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Catcher’s Week: Russell Martin and Brian McCann

This past Thursday, catcher Buster Posey of the San Francisco Giants announced his retirement from the MLB after one of the best seasons in his 12-year career.

That brought about “Catcher’s Week”, a time I’m taking to evaluate 7 catchers’ cases for the Baseball Hall of Fame.

In today’s edition, let’s talk about two former New York Yankees: Russell Martin and Brian McCann.



Russell Martin and Brian McCann’s Career Stats:

Russell Martin started his career on May 5th, 2006 with the Los Angeles Dodgers. This would begin a 14-year career over 5 teams. He would stay in LA from 2006 to 2010, would become a New York Yankee from 2011 to 2012, a Pittsburgh Pirate from 2013 to 2014, a Toronto Blue Jay from 2015 to 2018, and would go back to LA for his final season in 2019.

Brian McCann started his career on June 10th, 2005 with the Atlanta Braves. This would begin a 15-year career over 3 teams. He would stay in Atlanta from 2005 to 2013, would become a New York Yankee from 2014 to 2016, a Houston Astro from 2017 to 2018, and would go back to Atlanta for his final season in 2019.

Russell Martin was a 4-time All-Star, a 1-time Gold Glover winner, and a 1-time Silver Slugger in his career. Brian McCann was a World Champion* (in 2017), a 7-time All Star, and a 6-time Silver Slugger in his career.

As a hitter, Russell Martin hit to a .248/.349/.397 triple-slash (.746 OPS/101 OPS+/104 wRC+). He also had 1416 hits, 191 Home Runs, and 771 RBI’s. Brian McCann hit to a .262/.337/.452 triple-slash (.789 OPS/110 OPS+/110 wRC+). He also had 1590 hits, 282 Home Runs, and 1018 RBI’s.

Defensively, Russell Martin played 1579 games at catcher and 13433.2 innings at catcher with a fielding percentage of .993, a DRS of +131, and a framing of +165.8. Brian McCann played 1612 games at catcher and 13501.1 innings at catcher with a fielding percentage of .993, a DRS of +27, and a framing of +165.6.

Over WAR-based metrics, Russell Martin had a +38.9 bWAR (Baseball Reference), a +55.1 fWAR (Fangraphs), a +59.8 WARP (Baseball Prospectus), and a +33.0 JAWS (Jay Jaffe). Brian McCann had a +32.0 bWAR (Baseball Reference), a +54.5 fWAR (Fangraphs), a +62.2 WARP (Baseball Prospectus), and a +28.3 JAWS (Jay Jaffe).

Are either of these two worthy for the Hall of Fame?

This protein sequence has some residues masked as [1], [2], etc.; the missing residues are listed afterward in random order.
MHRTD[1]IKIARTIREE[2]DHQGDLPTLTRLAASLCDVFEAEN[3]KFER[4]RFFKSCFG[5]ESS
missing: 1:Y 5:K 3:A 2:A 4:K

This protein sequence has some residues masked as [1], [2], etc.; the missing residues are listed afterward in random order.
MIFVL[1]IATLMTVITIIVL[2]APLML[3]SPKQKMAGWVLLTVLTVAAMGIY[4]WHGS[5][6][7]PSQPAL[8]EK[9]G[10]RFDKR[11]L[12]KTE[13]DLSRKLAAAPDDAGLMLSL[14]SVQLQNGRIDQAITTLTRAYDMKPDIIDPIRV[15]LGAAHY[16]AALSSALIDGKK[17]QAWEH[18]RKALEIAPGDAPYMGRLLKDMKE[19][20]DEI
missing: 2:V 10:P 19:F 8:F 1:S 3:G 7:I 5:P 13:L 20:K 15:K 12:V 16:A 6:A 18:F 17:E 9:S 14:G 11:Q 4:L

The Case For Martin or McCann’s Induction into the BBHOF:

If we look at the more defensive-friendly advanced metrics of our age (fWAR and WARP) it seems like they are nearly among the Top-10 catchers in the history of the MLB. However, these metrics are also very heavily skewed towards catchers who have played while metrics like DRS and Framing have been calculated. While the greats of the game still hold their value (Bench, Carter, Fisk, Berra, Piazza, etc.) by these metrics, these metrics do largely inflate the players of the modern era.

That isn’t to say that Russell Martin and Brian McCann were not great players, by bWAR and JAWS they rank 27th and 33rd respectively which are fantastic numbers when considering just how many catchers there have been in the MLB. However, what the cases of Martin and McCann remind us is to be mindful about how we consider, select, and evaluate players based off of statistics.

Additionally, neither Martin nor McCann stood out as excellent players in their careers. They each had 0 Top-10 MVP or bWAR finishes across any season in their careers. Martin did not reach 1500 hits and McCann finished just over at 1590; both are on the wrong side of 2000.

Both were great players. Both are solid players for the “Hall of Very Good”. Both were solid Yankees in their short times in the Bronx.

Brian McCann officially retired from baseball after the 2019 season, though Russell Martin has yet to officially announce his retirement and was considering signing for a team before the 2021 season. If Martin does not return to baseball in 2022, both catchers will be eligible for the Hall of Fame ballot in 2025. I fully expect there to be a large rush of support for both catchers then during which I will likely have to reevaluate my considerations, but as the current moment holds, I will not check off either of their names for the IBWAA in 2025.


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